Wednesday, January 12, 2011

Caution: Animal Welfare Organizations May Not Be What They Seem

Animal lovers always want to help animals. Whether we take in strays off the street and become their forever family, volunteer at our local shelters and rescues or donate to animal causes, we are constantly looking for ways to improve the lives of animals. This is wonderful, if we are informed about what we are doing and exactly who we are helping. Not all animal welfare organizations are truly looking improving the lives of animals. Here are a few tips that will help you be better informed about animal welfare organizations:
  • Know the Subtle Differences - Know the differences in animal rights organizations and animal welfare organizations. Many animal rights organizations use the majority of the funds they receive for lobbyists to pass or stop laws concerning animal rights. Is this how you want your money spent? Or, would you prefer the money be used to help fund shelters, spay/neuter programs and the like? If your preference is the latter, you would be served to donate to an animal welfare organization.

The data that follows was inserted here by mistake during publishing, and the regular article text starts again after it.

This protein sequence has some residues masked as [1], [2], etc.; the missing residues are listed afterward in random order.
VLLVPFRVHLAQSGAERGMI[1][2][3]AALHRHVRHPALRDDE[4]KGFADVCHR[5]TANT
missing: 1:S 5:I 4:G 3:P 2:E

• Watch What The Organization Does - Actions speak louder than words. Stay up-to-date on what the organization is doing. Are they active in their local community or do they concentrate on international animal rights/animal welfare issues? Is the organization putting animals before humans when it comes to specific issues such as pet ownership? Do they have educational programs? If so, who and what are these educational programs teaching?
  • Understand Your Views - Have a clear understanding of what you believe and what you stand for when it comes to animal rights and animal welfare. Only help those organizations that have similar views. Check and double check the stance the organization takes on the issues you feel strongly about. Know which issues you are willing to compromise and those you are not.
The best way to truly know if you are helping improve the lives of animals to do your own research. Online inquiries, personal telephone calls and visits work well. Read the organization's printed material as well as their laws and bylaws. You do not want to be working to help an organization whose intentions do not match yours.

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